This series, co-organized by Laura Speed and Gunter Senft, takes place weekly on Thursdays. The colloquium series brings together speakers from within and outside of the university invited by members of the Meaning, Culture and Cognition group, the Languages in Contact group and the Language and Cognition group. For further information, please contact Laura Speed. All meetings begin at 3.45pm at the MPI.
08 JUNE 2017
The expression of direction and orientation in two Modern South Arabian languages
Until fairly recently most linguistic fieldwork relied on written records of spoken data or audio-only recordings. The recent increase in research focusing on audio-visual data, with emphasis on the co-expressiveness of speech and gesture, has led to a greater understanding of the relationship between language, gesture and thought. In this paper, we discuss gesture and what it illuminates linguistically in two Modern South Arabian Languages: Mehri and Śḥerɛ̄t.
Gesture researchers have highlighted the close relationship between linguistic structure and gesture segmentation. For example, in English motion descriptions, the manner of movement can be realised as part of the meaning of the verb (e.g., She rolled down the hill) whereas in Turkish it is realised as a separate linguistic unit: yuvarlan-arak cadde-den iniyor (lit. ‘(s/he) descends on the street, as (s/he) rolls.’). English speakers are more likely to produce gestures that depict conflated manner and path, whereas Turkish speakers are more likely to produce separate gestures. Kita and Özyürek (2003) have used these findings to suggest that speech and gesture form an incredibly tight bond in the process of packaging information for speaking.
In this paper, we argue that during descriptions relating to movement through space, Mehri and Śḥerɛ̄t speakers seem to separate orientation and direction both in speech and gesture: for example: ḳəfēdī məns əl-ḥaydiš ḥaymal (lit. ‘go down from it[direction], on your right hand[orientation]). In producing this utterance, the Mehri speaker produced two gestures. The first relating to the direction (‘down’), and the second relating to the orientation (‘on your right hand’). In a cognate expression in English, direction and orientation are expressed linguistically within the verb phrase: go down the right side of it, with accompanying gestures conflating direction and orientation.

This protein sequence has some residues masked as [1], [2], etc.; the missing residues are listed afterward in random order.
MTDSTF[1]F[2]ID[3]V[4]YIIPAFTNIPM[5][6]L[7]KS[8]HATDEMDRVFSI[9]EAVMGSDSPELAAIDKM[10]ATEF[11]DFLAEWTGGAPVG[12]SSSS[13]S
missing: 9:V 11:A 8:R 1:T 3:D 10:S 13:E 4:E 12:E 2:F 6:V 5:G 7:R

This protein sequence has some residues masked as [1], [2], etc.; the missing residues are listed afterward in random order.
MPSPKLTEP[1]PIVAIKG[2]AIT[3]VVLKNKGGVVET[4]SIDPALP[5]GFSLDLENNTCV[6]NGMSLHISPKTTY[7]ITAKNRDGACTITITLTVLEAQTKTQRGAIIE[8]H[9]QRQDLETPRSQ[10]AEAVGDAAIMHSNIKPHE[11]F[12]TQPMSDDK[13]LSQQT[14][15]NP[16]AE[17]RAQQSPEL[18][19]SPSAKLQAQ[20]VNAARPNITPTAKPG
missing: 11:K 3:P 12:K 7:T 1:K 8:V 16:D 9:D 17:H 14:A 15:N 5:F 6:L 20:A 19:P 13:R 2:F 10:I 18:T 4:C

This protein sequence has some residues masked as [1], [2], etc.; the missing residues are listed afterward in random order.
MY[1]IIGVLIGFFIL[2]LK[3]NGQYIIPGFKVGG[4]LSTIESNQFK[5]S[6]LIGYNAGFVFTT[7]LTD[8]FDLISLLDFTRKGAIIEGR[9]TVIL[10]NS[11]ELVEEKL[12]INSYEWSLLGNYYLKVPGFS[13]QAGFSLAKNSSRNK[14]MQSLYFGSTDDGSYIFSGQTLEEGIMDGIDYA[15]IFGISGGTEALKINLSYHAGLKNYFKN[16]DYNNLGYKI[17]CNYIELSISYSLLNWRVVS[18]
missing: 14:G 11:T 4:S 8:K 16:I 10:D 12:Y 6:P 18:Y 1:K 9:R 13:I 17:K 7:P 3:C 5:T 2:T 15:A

01 JUNE 2017
Doing repair in silent gesture: Indicating trouble, achieving alignment, and what it gets you in language evolution
As problems of understanding and alignment arise in conversational interaction, we must find a means to indicate to our interlocutor that we have misunderstood and potentially the reason for our misunderstanding. Thus, we engage in repair sequences that are aimed at boosting our communicative success and interactive alignment. A similar, and perhaps exaggerated, problem occurs when building a communication system, as we face the challenge of aligning novel forms to meanings. Novel communication tasks positioned in the field of language evolution have shown (counterintuitively) that repair in these contexts facilitates communicative efficiency but not communicative success. In this vein, I will present the qualitative and quantitative findings of an iterated referential communication game in which participants could only use silent gesture to signal easily confusable meanings. Participants played in one of two conditions: one that restricted repair opportunities while the other promoted them. I will detail how participants initiated and engaged in repair sequences and how these strategies relied on facial gestures. I will also show how repair affected communicative success and communicative efficiency, pointing to the benefits of repair in negotiating new form-meaning mappings. I will conclude with a call to consider the natural ecology of language use in studies of language evolution, focusing on features of face-to-face interaction which drive negotiation and alignment.